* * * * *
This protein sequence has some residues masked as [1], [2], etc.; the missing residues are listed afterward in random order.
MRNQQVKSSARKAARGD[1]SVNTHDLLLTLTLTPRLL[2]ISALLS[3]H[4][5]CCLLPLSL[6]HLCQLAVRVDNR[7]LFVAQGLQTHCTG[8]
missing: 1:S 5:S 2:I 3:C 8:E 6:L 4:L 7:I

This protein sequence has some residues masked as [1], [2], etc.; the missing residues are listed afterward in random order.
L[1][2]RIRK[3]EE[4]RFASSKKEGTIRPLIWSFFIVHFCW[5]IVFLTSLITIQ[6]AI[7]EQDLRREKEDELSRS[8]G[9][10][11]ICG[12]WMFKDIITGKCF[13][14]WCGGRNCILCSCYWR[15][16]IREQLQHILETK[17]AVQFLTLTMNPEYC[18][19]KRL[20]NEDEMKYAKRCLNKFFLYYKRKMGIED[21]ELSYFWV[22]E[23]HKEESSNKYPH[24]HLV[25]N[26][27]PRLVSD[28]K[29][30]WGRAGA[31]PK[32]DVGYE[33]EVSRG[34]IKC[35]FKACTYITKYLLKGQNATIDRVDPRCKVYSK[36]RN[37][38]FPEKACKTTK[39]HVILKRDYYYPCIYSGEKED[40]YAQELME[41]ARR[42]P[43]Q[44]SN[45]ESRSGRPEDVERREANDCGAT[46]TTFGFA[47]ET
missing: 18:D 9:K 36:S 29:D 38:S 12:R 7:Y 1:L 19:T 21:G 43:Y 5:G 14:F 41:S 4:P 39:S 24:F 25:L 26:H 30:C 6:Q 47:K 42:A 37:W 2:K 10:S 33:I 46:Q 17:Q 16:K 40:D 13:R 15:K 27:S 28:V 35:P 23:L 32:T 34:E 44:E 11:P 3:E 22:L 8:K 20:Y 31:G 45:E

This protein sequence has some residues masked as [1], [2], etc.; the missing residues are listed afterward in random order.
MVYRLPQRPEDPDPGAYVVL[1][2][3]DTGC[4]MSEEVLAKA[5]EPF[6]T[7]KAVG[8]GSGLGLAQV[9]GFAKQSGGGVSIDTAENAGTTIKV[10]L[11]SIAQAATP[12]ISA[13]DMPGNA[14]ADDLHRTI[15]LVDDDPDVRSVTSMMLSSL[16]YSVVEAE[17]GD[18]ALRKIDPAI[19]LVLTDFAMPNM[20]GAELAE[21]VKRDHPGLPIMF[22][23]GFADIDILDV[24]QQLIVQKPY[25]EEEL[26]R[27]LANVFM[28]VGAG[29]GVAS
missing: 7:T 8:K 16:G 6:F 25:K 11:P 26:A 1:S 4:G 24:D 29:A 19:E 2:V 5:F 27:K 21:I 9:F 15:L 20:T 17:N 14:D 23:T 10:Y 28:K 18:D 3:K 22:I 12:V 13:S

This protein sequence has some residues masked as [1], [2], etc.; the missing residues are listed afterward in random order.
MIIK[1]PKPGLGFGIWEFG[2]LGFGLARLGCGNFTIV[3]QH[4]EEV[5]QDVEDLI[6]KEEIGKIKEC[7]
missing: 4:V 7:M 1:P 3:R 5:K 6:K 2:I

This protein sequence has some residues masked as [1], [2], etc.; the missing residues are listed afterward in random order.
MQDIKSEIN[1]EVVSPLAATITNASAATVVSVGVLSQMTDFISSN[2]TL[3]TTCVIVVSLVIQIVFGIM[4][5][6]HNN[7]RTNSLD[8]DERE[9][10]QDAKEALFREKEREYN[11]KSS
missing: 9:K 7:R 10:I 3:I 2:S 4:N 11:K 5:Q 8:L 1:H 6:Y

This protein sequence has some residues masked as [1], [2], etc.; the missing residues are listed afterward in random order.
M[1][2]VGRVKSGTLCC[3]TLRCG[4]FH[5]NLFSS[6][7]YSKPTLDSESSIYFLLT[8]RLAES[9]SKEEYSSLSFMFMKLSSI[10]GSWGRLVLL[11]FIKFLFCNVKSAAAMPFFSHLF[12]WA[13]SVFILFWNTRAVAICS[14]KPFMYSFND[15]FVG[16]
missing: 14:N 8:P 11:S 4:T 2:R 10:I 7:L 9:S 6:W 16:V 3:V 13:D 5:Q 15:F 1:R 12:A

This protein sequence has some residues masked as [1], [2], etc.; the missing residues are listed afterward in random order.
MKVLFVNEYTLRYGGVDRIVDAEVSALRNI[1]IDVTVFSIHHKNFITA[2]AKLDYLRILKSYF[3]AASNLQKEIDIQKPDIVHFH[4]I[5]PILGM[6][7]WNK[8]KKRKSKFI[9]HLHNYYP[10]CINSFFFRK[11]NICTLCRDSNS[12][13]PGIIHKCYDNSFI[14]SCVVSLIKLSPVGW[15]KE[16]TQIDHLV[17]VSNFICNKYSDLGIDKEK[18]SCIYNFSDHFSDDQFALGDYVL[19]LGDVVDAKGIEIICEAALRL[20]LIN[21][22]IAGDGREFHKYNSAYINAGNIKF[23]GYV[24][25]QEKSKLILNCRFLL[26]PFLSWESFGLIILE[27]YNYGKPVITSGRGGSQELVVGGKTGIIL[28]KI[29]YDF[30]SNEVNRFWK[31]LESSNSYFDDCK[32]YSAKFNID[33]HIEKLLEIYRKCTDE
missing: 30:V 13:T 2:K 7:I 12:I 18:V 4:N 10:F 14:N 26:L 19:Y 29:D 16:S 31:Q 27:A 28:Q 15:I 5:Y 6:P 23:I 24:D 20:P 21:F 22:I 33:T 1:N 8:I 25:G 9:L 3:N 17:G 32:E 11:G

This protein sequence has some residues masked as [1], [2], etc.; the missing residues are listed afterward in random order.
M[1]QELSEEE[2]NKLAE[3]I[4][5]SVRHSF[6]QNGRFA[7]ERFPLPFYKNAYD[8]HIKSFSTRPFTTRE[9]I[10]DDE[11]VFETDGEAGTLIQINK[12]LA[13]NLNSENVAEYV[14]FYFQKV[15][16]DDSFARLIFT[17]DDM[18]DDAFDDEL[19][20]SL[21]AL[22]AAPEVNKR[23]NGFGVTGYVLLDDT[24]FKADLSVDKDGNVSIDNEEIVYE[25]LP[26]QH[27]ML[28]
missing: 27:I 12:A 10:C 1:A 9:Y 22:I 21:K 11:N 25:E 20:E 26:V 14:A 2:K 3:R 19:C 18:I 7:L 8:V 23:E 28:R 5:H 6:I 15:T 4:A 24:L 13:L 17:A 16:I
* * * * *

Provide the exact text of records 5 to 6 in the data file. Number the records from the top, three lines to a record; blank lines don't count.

This protein sequence has some residues masked as [1], [2], etc.; the missing residues are listed afterward in random order.
MQDIKSEIN[1]EVVSPLAATITNASAATVVSVGVLSQMTDFISSN[2]TL[3]TTCVIVVSLVIQIVFGIM[4][5][6]HNN[7]RTNSLD[8]DERE[9][10]QDAKEALFREKEREYN[11]KSS
missing: 9:K 7:R 10:I 3:I 2:S 4:N 11:K 5:Q 8:L 1:H 6:Y

This protein sequence has some residues masked as [1], [2], etc.; the missing residues are listed afterward in random order.
M[1][2]VGRVKSGTLCC[3]TLRCG[4]FH[5]NLFSS[6][7]YSKPTLDSESSIYFLLT[8]RLAES[9]SKEEYSSLSFMFMKLSSI[10]GSWGRLVLL[11]FIKFLFCNVKSAAAMPFFSHLF[12]WA[13]SVFILFWNTRAVAICS[14]KPFMYSFND[15]FVG[16]
missing: 14:N 8:P 11:S 4:T 2:R 10:I 7:L 9:S 6:W 16:V 3:V 13:D 5:Q 15:F 1:R 12:A